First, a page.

Asymmetry of chimpanzee planum temporale: Humanlike pattern of Wernicke's brain language area homolog

Patrick J. Gannon, Ralph L. Holloway, Douglas C. Broadfield, Allen R. Braun

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Abstract

The anatomic pattern and left hemisphere size predominance of the planum temporale, a language area of the human brain, are also present in chimpanzees (Pan troglodytes). The left planum temporale was significantly larger in 94 percent (17 of 18) of chimpanzee brains examined. It is widely accepted that the planum temporale is a key component of Wernicke's receptive language area, which is also implicated in human communication-related disorders such as schizophrenia and in normal variations such as musical talent. However, anatomic hemispheric asymmetry of this cerebrocortical site is clearly not unique to humans, as is currently thought. The evolutionary origin of human language may have been founded on this basal anatomic substrate, which was already lateralized to the left hemisphere in the common ancestor of chimpanzees and human 8 million years ago.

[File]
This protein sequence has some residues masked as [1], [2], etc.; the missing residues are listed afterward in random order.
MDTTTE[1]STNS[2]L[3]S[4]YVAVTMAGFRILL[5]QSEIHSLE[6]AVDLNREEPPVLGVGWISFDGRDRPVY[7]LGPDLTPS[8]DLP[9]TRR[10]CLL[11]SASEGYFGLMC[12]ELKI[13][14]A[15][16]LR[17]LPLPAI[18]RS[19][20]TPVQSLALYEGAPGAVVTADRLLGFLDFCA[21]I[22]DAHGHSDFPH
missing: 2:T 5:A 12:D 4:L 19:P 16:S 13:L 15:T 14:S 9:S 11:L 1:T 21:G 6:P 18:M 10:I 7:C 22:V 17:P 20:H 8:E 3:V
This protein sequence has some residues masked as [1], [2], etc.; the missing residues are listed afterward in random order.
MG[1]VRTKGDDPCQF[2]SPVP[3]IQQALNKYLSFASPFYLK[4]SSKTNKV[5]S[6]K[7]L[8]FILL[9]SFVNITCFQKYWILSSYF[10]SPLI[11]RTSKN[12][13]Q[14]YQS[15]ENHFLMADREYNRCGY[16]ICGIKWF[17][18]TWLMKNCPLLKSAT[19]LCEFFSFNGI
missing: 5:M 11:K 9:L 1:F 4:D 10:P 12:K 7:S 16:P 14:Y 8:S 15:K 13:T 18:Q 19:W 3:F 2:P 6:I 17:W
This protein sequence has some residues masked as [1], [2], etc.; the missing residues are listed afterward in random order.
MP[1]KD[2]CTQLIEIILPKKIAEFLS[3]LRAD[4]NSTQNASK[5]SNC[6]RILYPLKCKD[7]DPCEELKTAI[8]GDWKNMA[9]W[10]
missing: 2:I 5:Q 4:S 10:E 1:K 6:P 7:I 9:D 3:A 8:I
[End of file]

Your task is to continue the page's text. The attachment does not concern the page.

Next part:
Original languageEnglish (US)
Pages (from-to)220-222
Number of pages3
JournalScience
Volume279
Issue number5348
DOIs
StatePublished - Jan 9 1998
Externally publishedYes

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